Thursday, July 28, 2011

Dark Passage by David Goodis

Dark Passage, published in 1946, was the first novel by David Goodis. The following year it was made into a Bogart/Bacall movie and Goodis landed himself a screen-writing contract in Hollywood. He seemed to have a bright future opening up, but as in the case of so many of the heroes of noir fiction, it was not to be. He did go on to write quite a few more novels before his untimely death in 1967 as the age of 50.

Dark Passage is a little in the style of James M. Cain’s The Postman Always Rings Twice, with a confessional style of narrative. There’s even more emphasis in Dark Passage on lengthy interior monologues – at times it almost approaches a steam-of-consciousness feel, especially when he starts having conversations in his head with dead people. The reader spends the entire book inside the head of the protagonist, Vince Parry, and it’s not always a comfortable place.

To say that Vince has a negative outlook on life would be an understatement of epic proportions. The opening paragraph sums up the fatalistic mood of the book extremely well:

It was a tough break. Parry was innocent. On top of
that he was a decent sort of guy who never bothered
people and wanted to lead a quiet life. But there was too
much on the other side and on his side of it there was
practically nothing. The jury decided he was guilty. The
judge handed him a life sentence and he was taken to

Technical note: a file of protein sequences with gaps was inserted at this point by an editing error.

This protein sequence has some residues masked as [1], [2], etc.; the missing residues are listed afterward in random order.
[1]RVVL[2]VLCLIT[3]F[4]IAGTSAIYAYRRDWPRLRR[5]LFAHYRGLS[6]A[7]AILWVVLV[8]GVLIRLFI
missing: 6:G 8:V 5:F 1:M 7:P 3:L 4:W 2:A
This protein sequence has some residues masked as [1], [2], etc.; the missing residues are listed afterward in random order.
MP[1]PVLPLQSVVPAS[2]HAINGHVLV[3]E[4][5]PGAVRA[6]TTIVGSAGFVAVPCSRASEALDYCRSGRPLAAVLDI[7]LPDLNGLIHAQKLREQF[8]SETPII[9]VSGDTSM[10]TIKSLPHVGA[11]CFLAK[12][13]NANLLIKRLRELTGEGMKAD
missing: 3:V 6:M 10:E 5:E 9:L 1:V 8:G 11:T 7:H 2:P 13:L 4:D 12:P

San Quentin.

Parry’s wife had been found dead at the bottom of a staircase, with a heavy glass ash-tray covered in his fingerprints lying beside the body. Parry himself believed her death was accidental, but nobody was willing to listen to his side of the story. He manages to break out of gaol, and runs across a strange young woman who seems to know an astonishing amount about his life, and who seems keen to help him. Parry needs all the help he can get, since he finds it difficult to make decisions and really has no idea of what to do next. While he’s trying to decide he finds himself the prime suspect in a second murder, and the plot thickens (as they say).

While there’s a mystery at the heart of Dark Passage, a puzzle that needs to be solved, that mystery isn’t really the point of the book. In a sense it doesn’t matter who killed Vince’s wife, or if it was indeed an accident. Goodis is primarily interested in Vince’s struggles to escape the net that is closing around him, and also his struggles with himself over his extremely confused feelings for Irene (the woman who offers to help him). Trusting someone doesn’t come naturally to Parry, and he automatically assumes that he’s not worth it anyway so why should she ruin her life trying to help a loser like him?

It’s a gripping and emotionally involving story, and it’s a superbly written book. Goodis has a distinctive style, and it’s a style that becomes almost poetic at times. A number of writers from the hard-boiled or noir school of fiction are now accepted as being not just great crime writers but great writers, and on the strength of this novel Goodis deserves to take his place among them.

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